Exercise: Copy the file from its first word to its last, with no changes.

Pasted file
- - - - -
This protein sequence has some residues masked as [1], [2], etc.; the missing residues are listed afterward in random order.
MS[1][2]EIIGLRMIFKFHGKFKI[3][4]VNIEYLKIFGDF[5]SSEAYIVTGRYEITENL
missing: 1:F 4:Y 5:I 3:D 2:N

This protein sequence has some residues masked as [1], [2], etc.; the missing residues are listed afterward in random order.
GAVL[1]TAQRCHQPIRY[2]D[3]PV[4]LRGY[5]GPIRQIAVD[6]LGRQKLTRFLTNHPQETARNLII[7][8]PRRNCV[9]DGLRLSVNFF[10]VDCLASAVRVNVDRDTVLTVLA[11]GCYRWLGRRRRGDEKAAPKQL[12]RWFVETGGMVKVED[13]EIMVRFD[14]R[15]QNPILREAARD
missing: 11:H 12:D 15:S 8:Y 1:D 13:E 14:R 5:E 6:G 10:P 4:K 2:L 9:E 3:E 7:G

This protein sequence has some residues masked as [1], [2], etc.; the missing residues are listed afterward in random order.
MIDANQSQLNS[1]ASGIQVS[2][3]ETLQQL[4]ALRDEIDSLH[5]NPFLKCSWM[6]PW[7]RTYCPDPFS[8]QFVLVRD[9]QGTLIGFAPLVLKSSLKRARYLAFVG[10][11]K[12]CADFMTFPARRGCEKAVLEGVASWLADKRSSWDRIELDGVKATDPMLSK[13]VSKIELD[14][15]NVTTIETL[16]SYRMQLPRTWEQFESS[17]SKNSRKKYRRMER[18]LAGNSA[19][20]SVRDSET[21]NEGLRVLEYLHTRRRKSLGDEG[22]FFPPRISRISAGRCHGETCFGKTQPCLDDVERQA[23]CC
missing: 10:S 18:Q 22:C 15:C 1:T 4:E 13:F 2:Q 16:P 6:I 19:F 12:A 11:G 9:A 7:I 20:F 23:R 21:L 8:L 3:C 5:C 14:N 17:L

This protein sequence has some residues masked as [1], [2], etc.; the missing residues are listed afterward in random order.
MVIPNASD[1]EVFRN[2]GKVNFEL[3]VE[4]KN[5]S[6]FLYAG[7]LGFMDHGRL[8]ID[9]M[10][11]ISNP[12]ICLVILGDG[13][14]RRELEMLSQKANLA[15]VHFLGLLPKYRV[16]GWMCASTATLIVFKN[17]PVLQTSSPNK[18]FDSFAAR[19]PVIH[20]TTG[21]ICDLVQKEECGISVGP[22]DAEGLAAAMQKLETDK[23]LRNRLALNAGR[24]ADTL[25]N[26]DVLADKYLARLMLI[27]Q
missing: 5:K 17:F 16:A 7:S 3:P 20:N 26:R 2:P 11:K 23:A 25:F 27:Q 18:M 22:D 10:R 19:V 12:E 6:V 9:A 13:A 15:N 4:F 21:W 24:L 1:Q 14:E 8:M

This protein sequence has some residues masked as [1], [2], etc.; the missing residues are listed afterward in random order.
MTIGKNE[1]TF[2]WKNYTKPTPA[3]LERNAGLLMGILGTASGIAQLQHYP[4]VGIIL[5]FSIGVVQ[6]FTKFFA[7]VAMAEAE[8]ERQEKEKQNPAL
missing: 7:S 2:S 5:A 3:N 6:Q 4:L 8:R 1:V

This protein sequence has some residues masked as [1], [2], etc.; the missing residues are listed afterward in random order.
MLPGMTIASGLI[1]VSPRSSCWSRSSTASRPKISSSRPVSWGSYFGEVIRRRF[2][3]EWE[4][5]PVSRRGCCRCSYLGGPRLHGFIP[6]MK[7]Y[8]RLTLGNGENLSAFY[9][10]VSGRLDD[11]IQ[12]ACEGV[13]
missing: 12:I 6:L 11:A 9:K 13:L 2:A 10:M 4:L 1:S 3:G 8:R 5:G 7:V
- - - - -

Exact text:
This protein sequence has some residues masked as [1], [2], etc.; the missing residues are listed afterward in random order.
MS[1][2]EIIGLRMIFKFHGKFKI[3][4]VNIEYLKIFGDF[5]SSEAYIVTGRYEITENL
missing: 1:F 4:Y 5:I 3:D 2:N

This protein sequence has some residues masked as [1], [2], etc.; the missing residues are listed afterward in random order.
GAVL[1]TAQRCHQPIRY[2]D[3]PV[4]LRGY[5]GPIRQIAVD[6]LGRQKLTRFLTNHPQETARNLII[7][8]PRRNCV[9]DGLRLSVNFF[10]VDCLASAVRVNVDRDTVLTVLA[11]GCYRWLGRRRRGDEKAAPKQL[12]RWFVETGGMVKVED[13]EIMVRFD[14]R[15]QNPILREAARD
missing: 11:H 12:D 15:S 8:Y 1:D 13:E 14:R 5:E 6:G 10:P 4:K 2:L 9:E 3:E 7:G

This protein sequence has some residues masked as [1], [2], etc.; the missing residues are listed afterward in random order.
MIDANQSQLNS[1]ASGIQVS[2][3]ETLQQL[4]ALRDEIDSLH[5]NPFLKCSWM[6]PW[7]RTYCPDPFS[8]QFVLVRD[9]QGTLIGFAPLVLKSSLKRARYLAFVG[10][11]K[12]CADFMTFPARRGCEKAVLEGVASWLADKRSSWDRIELDGVKATDPMLSK[13]VSKIELD[14][15]NVTTIETL[16]SYRMQLPRTWEQFESS[17]SKNSRKKYRRMER[18]LAGNSA[19][20]SVRDSET[21]NEGLRVLEYLHTRRRKSLGDEG[22]FFPPRISRISAGRCHGETCFGKTQPCLDDVERQA[23]CC
missing: 10:S 18:Q 22:C 15:C 1:T 4:E 13:F 2:Q 16:P 6:I 19:F 12:A 11:G 9:A 7:I 20:F 23:R 21:L 8:L 3:C 5:C 14:N 17:L

This protein sequence has some residues masked as [1], [2], etc.; the missing residues are listed afterward in random order.
MVIPNASD[1]EVFRN[2]GKVNFEL[3]VE[4]KN[5]S[6]FLYAG[7]LGFMDHGRL[8]ID[9]M[10][11]ISNP[12]ICLVILGDG[13][14]RRELEMLSQKANLA[15]VHFLGLLPKYRV[16]GWMCASTATLIVFKN[17]PVLQTSSPNK[18]FDSFAAR[19]PVIH[20]TTG[21]ICDLVQKEECGISVGP[22]DAEGLAAAMQKLETDK[23]LRNRLALNAGR[24]ADTL[25]N[26]DVLADKYLARLMLI[27]Q
missing: 5:K 17:F 16:A 7:S 3:P 20:N 26:R 2:P 11:K 23:A 25:F 27:Q 18:M 22:D 10:R 19:V 12:E 6:V 9:A 13:A 15:N 4:F 21:W 24:L 1:Q 14:E 8:M

This protein sequence has some residues masked as [1], [2], etc.; the missing residues are listed afterward in random order.
MTIGKNE[1]TF[2]WKNYTKPTPA[3]LERNAGLLMGILGTASGIAQLQHYP[4]VGIIL[5]FSIGVVQ[6]FTKFFA[7]VAMAEAE[8]ERQEKEKQNPAL
missing: 7:S 2:S 5:A 3:N 6:Q 4:L 8:R 1:V

This protein sequence has some residues masked as [1], [2], etc.; the missing residues are listed afterward in random order.
MLPGMTIASGLI[1]VSPRSSCWSRSSTASRPKISSSRPVSWGSYFGEVIRRRF[2][3]EWE[4][5]PVSRRGCCRCSYLGGPRLHGFIP[6]MK[7]Y[8]RLTLGNGENLSAFY[9][10]VSGRLDD[11]IQ[12]ACEGV[13]
missing: 12:I 6:L 11:A 9:K 13:L 2:A 10:M 4:L 1:S 3:G 8:R 5:G 7:V